There is much debate in the United States on the dominance of China in the current global economy. These discussions are quite valid as Latin America weathered much of the 2008 economic crisis based upon natural resource exports to China to bolster their booming economy. Canada was also able to rely on natural resources to keep its economy above water since 2008 with exports to the U.S. and China. America’s neighbors, however, are turning to China due to its healthy economy and apathetic policies coming from the U.S. over the last decade towards its own backyard. The lack of concrete and consistent U.S. attention towards Latin America and the waffling on the Keystone pipeline from Canada has left many of America’s neighbors baffled at the under-utilized pull the United States has in its own neighborhood. Considering security threats towards the U.S. and its allies coming from Iran, Canadian Keystone supporters are puzzled by the consistent pauses in accessing North American fuel resources over oil that comes from regions where conflict is a constant.
China is in a unique position in history as it is at the end of its manufacturing boom and cash rich époque and is becoming well aware of its own demographic challenge that may derail its rapid development. Currently, China is seeking to transform itself into a knowledge economy while it has the resources and power to make lucrative R+D deals and build the educational infrastructure to push China into a healthier future. The major policy motivator is the age of workers in the manufacturing sector in China. Chinese workers consist of individuals who have one child or less and who are approaching retirement age in the next ten years. This reality has moved China’s manufacturing growth policy towards diversifying and modernising its economy so that growth can continue when manufacturing the world’s consumer goods has tapered off from current export levels.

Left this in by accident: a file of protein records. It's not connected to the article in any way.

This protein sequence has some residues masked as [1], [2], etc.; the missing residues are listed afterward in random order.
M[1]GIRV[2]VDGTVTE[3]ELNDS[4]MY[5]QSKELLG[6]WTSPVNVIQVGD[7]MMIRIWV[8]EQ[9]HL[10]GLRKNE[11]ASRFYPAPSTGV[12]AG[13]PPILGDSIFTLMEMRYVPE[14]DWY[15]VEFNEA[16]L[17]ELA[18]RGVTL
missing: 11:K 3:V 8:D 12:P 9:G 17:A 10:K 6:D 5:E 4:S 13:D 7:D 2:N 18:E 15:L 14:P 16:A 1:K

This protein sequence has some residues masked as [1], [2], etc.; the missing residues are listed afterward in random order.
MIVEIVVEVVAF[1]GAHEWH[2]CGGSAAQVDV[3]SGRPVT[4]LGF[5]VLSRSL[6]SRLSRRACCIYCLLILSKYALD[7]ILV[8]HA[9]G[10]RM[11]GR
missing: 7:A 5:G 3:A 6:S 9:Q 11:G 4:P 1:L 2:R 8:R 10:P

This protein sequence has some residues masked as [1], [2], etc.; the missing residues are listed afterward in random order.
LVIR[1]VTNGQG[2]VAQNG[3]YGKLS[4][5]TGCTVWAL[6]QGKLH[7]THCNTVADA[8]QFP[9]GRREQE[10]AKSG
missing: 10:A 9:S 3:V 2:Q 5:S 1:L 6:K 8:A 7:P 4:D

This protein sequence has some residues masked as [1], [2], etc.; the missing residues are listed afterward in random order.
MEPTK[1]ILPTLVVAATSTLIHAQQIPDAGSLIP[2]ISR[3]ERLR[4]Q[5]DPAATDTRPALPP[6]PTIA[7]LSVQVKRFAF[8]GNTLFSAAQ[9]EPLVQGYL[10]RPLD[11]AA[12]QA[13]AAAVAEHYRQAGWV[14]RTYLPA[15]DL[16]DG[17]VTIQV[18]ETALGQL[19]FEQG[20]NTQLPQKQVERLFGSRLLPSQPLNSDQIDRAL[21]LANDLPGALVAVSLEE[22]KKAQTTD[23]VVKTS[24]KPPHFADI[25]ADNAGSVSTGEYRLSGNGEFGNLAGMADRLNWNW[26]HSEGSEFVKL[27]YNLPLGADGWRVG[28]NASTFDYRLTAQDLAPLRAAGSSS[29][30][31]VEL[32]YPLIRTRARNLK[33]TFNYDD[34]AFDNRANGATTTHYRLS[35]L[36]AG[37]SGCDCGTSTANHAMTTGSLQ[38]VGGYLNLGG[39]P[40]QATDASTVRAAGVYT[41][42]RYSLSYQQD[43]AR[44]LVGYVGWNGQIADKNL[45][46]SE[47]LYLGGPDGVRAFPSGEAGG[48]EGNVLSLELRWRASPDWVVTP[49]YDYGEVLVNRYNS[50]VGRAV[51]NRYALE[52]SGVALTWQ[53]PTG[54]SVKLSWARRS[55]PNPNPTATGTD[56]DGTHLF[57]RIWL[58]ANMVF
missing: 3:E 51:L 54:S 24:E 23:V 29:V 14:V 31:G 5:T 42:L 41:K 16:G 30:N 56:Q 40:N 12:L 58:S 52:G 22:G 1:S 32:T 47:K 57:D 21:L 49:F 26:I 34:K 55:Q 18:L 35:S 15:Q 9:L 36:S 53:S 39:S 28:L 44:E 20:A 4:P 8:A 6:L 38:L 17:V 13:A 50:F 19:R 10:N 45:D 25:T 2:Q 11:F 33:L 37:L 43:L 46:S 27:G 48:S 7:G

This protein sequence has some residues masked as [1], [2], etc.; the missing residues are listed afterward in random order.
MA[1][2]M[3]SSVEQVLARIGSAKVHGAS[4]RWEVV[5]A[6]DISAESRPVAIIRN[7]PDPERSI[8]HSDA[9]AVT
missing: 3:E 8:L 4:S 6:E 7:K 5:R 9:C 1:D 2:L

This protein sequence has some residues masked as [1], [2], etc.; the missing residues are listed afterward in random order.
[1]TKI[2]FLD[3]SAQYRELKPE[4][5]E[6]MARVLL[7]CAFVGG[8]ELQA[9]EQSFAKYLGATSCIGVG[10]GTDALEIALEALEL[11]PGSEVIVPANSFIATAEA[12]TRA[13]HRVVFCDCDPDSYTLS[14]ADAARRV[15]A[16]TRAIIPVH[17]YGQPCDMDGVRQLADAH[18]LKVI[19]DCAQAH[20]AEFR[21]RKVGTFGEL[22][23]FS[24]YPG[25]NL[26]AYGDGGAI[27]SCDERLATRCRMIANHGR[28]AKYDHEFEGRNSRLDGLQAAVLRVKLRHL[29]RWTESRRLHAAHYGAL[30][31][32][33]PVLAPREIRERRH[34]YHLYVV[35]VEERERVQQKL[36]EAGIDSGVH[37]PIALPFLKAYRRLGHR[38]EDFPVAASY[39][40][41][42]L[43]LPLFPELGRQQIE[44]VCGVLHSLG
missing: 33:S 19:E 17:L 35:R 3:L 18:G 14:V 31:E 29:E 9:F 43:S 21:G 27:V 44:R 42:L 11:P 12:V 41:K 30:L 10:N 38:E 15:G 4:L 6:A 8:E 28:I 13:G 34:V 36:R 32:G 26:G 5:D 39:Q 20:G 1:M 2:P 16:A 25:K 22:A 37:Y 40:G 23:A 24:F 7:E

The other priority for China is to secure the R+D and resources to support its current boom and gain the know-how to access its own natural fuel resources in the future. Over the last few years, Chinese oil firms have purchased wholly or in part many oil and gas reserves in South America. These purchases, while lucrative, also were done in a way that did not take full advantage of the extraction and use of the resources and were done in a somewhat disorganised way so that the final sale of the product did not always directly benefit China’s oil security. Enter Keystone, while the U.S. still debates and tries to decide on the costs and benefits of Canadian oil and its accompanying pipeline, the Canadian government debates whether or not a pipeline to the British Columbia coast would be a better option in order to sell fuel resources to Asia, more specifically, China. In order to secure a better option for China, Chinese oil firm CNOOC is seeking more lucrative and organised benefits in the Americas. CNOOC is currently is trying to purchase a large Canadian oil firm in Alberta, Canada, in order to create a base of operations in Calgary, offer stock trading in Toronto’s Stock Exchange and gain the R+D to access hard to extract oil and gas reserves in China itself.
This Calgary office in the heart of North America’s largest oil and gas reserve is a reflection of China’s more sophisticated resource policy growing into a new phase after years of sloppy oil policy in Latin America and Africa. For America’s neighbours, allies still always seek the greatest benefits for their own economic conditions. A lack of assertiveness in U.S. policy towards its neighbors may hurt the US more than its neighbours. After a decade or more of U.S. attention towards the Middle East, a holistic approach to U.S. foreign policy is the only way to work out some of the inconsistencies in U.S. policy abroad, to only be decided after the election of course.